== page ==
LegalReal Estate

New (and unusual) commission lawsuit alleges collusion in Sin City

No real estate brokerages were named as defendants in the Whaley suit

The latest copycat commission lawsuit alleges that real estate industry players in Nevada have colluded to artificially inflate real estate agent commissions. The suit was filed on Monday in U.S. District Court in Las Vegas by Nathaniel Whaley, who sold a home in Las Vegas in April 2022 and paid a buyer broker commission.

The complaint names the National Association of Realtors, Las Vegas Realtors, Nevada Realtors, Sierra Nevada Realty, Incline Village Realtors, Elko County Realtors, Mesquite Real Estate Association and Northern Nevada Regional MLS as defendants. Unlike other commission lawsuit, the Whaley suit only names Realtor associations as defendants.

As with all of the other commission lawsuits, the Whaley suit takes aim at NAR’s Participation Rule which requires listing brokers to make a blanket offer of compensation to buyer’s brokers in order to list a property on an MLS.  

“The unlawful restraints implemented and enforced by Defendants’ conspiracy, further the common goals of permitting Defendants herein to impose supra-competitive charges on home sellers and restrain competition by precluding competition from innovative or lower priced alternatives,” the complaint reads.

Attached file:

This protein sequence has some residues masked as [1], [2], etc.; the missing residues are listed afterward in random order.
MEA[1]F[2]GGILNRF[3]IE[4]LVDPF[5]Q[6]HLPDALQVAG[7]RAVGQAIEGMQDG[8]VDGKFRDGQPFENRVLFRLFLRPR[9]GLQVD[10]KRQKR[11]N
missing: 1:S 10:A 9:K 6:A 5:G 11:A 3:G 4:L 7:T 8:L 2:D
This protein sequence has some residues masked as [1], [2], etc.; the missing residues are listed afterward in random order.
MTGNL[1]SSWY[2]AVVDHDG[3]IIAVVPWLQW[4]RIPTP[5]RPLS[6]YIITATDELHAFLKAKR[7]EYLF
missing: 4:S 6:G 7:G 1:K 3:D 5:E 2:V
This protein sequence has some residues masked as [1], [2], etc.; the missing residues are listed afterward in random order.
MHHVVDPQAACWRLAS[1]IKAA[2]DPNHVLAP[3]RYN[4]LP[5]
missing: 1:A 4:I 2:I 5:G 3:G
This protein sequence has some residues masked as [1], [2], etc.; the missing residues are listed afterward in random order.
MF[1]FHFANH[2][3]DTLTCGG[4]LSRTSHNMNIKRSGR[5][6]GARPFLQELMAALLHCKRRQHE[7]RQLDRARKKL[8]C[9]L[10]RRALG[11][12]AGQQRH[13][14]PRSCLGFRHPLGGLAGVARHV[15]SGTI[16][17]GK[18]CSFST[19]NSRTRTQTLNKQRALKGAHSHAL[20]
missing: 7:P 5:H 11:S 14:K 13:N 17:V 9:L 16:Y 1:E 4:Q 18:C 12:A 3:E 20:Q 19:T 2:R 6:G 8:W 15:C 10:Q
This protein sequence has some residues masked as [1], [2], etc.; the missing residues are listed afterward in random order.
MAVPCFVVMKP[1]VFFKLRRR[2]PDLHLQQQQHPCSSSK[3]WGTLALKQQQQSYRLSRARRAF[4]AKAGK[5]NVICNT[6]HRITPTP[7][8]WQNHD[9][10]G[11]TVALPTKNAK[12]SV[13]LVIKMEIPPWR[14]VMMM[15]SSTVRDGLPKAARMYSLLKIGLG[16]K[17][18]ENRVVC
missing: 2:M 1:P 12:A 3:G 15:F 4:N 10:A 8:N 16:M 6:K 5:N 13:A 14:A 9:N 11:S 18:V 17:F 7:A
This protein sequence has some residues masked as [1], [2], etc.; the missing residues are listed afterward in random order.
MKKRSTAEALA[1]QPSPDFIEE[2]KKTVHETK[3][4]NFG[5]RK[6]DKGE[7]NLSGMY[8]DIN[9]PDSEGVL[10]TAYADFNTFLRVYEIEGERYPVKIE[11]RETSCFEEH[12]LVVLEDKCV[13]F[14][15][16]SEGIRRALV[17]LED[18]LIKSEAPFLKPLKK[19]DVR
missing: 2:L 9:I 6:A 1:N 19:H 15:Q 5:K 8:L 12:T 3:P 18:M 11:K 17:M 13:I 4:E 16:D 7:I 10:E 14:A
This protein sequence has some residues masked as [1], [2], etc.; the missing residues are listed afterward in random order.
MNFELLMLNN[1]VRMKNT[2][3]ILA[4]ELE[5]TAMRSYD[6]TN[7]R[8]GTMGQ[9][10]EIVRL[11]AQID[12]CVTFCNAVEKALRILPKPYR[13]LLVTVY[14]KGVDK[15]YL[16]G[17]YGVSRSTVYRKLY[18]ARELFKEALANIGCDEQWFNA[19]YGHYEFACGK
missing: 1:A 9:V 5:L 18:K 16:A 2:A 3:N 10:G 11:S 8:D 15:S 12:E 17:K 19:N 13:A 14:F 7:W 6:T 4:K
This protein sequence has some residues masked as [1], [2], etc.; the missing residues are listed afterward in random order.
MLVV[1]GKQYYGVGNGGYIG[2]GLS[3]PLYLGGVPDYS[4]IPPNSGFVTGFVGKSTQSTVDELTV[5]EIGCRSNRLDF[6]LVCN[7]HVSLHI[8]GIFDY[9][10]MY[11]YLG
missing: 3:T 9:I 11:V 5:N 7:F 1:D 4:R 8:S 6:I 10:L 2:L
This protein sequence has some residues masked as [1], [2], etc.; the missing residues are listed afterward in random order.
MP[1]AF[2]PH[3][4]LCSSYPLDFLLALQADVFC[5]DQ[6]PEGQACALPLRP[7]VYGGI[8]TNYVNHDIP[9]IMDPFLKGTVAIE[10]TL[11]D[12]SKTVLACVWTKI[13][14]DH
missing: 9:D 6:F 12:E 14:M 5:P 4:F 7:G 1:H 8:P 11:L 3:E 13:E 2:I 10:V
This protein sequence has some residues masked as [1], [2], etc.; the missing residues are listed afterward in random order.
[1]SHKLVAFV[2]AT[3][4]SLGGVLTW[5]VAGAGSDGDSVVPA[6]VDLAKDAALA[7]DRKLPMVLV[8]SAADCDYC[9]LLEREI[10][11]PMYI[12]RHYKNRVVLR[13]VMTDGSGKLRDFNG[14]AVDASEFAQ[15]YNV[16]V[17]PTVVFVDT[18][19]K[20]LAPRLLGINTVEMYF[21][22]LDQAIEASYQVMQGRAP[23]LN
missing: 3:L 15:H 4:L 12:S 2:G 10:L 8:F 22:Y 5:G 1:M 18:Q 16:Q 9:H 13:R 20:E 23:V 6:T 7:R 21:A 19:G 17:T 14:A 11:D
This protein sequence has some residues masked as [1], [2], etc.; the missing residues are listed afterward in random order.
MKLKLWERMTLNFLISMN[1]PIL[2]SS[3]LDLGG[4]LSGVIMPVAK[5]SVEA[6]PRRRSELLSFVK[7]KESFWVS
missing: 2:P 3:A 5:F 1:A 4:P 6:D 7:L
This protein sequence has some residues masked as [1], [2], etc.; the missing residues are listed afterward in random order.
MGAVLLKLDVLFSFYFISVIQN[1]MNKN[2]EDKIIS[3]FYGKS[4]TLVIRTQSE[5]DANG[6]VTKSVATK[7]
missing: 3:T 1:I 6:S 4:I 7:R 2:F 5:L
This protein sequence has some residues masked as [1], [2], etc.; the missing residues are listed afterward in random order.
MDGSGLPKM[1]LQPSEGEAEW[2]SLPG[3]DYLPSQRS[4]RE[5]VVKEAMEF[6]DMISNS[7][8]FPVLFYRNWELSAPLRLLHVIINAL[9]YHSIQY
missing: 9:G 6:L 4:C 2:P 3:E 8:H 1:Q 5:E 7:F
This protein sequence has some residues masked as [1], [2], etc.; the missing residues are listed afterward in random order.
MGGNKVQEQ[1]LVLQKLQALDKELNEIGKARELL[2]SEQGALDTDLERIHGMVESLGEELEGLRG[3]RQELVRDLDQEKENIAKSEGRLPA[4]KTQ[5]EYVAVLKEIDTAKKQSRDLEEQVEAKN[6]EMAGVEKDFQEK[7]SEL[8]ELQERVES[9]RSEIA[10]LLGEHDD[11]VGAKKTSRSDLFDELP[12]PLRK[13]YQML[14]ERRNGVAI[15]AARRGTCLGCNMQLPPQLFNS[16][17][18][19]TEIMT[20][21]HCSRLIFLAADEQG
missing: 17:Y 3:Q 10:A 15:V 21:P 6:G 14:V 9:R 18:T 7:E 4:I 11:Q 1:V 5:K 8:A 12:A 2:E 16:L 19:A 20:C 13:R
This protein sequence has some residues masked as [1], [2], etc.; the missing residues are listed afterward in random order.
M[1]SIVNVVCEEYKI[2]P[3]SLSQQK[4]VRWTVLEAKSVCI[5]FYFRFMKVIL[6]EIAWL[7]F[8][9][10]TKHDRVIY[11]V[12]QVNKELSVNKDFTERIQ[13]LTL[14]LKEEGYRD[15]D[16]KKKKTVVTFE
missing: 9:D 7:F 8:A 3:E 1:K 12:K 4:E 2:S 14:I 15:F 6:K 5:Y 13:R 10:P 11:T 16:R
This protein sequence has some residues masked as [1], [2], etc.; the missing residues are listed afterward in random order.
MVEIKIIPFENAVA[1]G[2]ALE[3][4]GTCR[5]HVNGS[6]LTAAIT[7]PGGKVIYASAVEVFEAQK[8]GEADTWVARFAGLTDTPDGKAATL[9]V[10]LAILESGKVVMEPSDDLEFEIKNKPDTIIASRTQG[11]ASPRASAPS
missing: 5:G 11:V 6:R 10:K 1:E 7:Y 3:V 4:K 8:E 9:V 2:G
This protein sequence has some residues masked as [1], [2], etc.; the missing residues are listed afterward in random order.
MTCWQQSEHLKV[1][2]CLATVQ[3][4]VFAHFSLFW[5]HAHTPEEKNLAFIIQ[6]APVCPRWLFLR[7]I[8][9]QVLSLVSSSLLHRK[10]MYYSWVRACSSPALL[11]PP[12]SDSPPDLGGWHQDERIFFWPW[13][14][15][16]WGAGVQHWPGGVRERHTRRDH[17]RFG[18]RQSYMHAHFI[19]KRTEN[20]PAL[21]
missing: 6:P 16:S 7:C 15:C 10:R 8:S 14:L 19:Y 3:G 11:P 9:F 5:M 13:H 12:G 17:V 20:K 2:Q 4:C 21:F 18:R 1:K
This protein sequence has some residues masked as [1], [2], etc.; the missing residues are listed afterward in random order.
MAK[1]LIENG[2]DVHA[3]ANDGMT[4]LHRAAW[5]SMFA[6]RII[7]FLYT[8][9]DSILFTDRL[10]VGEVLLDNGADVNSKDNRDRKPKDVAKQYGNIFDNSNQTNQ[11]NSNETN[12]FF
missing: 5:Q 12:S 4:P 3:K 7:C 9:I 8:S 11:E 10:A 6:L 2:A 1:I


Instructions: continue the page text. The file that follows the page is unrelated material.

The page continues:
The suits also alleges that members of the association defendants “participate in and continue the conspiracy by serving on boards and committees that enforce compliance with NAR Rules.”

“Through these actions, and others alleged in this Complaint, each of the Association Defendants, and NAR, have taken actions to further the conspiracy and thereby have agreed to join, participate in, facilitate, and implement the conspiracy,” the complaint states.

In an emailed statement, NAR’s vice president of communications Mantill Williams, wrote that NAR will respond to the complaint in court.

“The cooperative compensation practice makes efficient, transparent, and accessible marketplaces possible,” Williams wrote. “Sellers can sell their home for more and have their home seen by more buyers while buyers have more choices of homes and can afford representation.”

The plaintiff is seeking class action status for the suit with the class consisting of anyone who listed a home on one of the eight MLSs named as a defendant and paid a buyer broker commission between Jan. 15, 2020, and the present.

Additionally, the complaint demands a jury trial and asks for treble damages and injunctive relief.

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